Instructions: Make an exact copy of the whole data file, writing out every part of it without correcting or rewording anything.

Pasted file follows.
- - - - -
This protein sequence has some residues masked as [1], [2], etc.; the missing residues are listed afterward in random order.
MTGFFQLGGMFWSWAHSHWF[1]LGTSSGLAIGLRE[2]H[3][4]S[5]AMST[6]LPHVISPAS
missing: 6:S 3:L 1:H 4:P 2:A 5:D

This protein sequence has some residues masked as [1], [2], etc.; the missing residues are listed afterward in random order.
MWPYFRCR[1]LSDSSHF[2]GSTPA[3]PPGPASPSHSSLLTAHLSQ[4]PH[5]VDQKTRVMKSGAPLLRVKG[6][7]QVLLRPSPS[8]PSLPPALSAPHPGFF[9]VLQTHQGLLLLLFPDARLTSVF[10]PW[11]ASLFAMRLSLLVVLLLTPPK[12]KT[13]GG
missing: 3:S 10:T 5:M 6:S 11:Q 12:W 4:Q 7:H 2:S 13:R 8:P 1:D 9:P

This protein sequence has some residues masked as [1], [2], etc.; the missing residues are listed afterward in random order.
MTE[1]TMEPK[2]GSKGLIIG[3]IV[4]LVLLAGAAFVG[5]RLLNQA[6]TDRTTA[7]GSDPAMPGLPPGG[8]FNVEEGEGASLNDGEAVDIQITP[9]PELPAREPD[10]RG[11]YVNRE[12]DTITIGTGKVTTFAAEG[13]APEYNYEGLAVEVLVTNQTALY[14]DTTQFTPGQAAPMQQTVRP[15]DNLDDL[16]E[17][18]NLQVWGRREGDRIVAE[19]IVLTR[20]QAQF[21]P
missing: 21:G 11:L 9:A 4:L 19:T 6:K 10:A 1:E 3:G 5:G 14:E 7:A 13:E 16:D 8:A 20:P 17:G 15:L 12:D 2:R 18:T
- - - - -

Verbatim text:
This protein sequence has some residues masked as [1], [2], etc.; the missing residues are listed afterward in random order.
MTGFFQLGGMFWSWAHSHWF[1]LGTSSGLAIGLRE[2]H[3][4]S[5]AMST[6]LPHVISPAS
missing: 6:S 3:L 1:H 4:P 2:A 5:D

This protein sequence has some residues masked as [1], [2], etc.; the missing residues are listed afterward in random order.
MWPYFRCR[1]LSDSSHF[2]GSTPA[3]PPGPASPSHSSLLTAHLSQ[4]PH[5]VDQKTRVMKSGAPLLRVKG[6][7]QVLLRPSPS[8]PSLPPALSAPHPGFF[9]VLQTHQGLLLLLFPDARLTSVF[10]PW[11]ASLFAMRLSLLVVLLLTPPK[12]KT[13]GG
missing: 3:S 10:T 5:M 6:S 11:Q 12:W 4:Q 7:H 2:S 13:R 8:P 1:D 9:P

This protein sequence has some residues masked as [1], [2], etc.; the missing residues are listed afterward in random order.
MTE[1]TMEPK[2]GSKGLIIG[3]IV[4]LVLLAGAAFVG[5]RLLNQA[6]TDRTTA[7]GSDPAMPGLPPGG[8]FNVEEGEGASLNDGEAVDIQITP[9]PELPAREPD[10]RG[11]YVNRE[12]DTITIGTGKVTTFAAEG[13]APEYNYEGLAVEVLVTNQTALY[14]DTTQFTPGQAAPMQQTVRP[15]DNLDDL[16]E[17][18]NLQVWGRREGDRIVAE[19]IVLTR[20]QAQF[21]P
missing: 21:G 11:L 9:A 4:L 19:T 6:K 10:A 1:E 3:G 5:G 14:E 7:A 13:E 16:D 8:A 20:P 17:G 15:L 12:D 2:R 18:T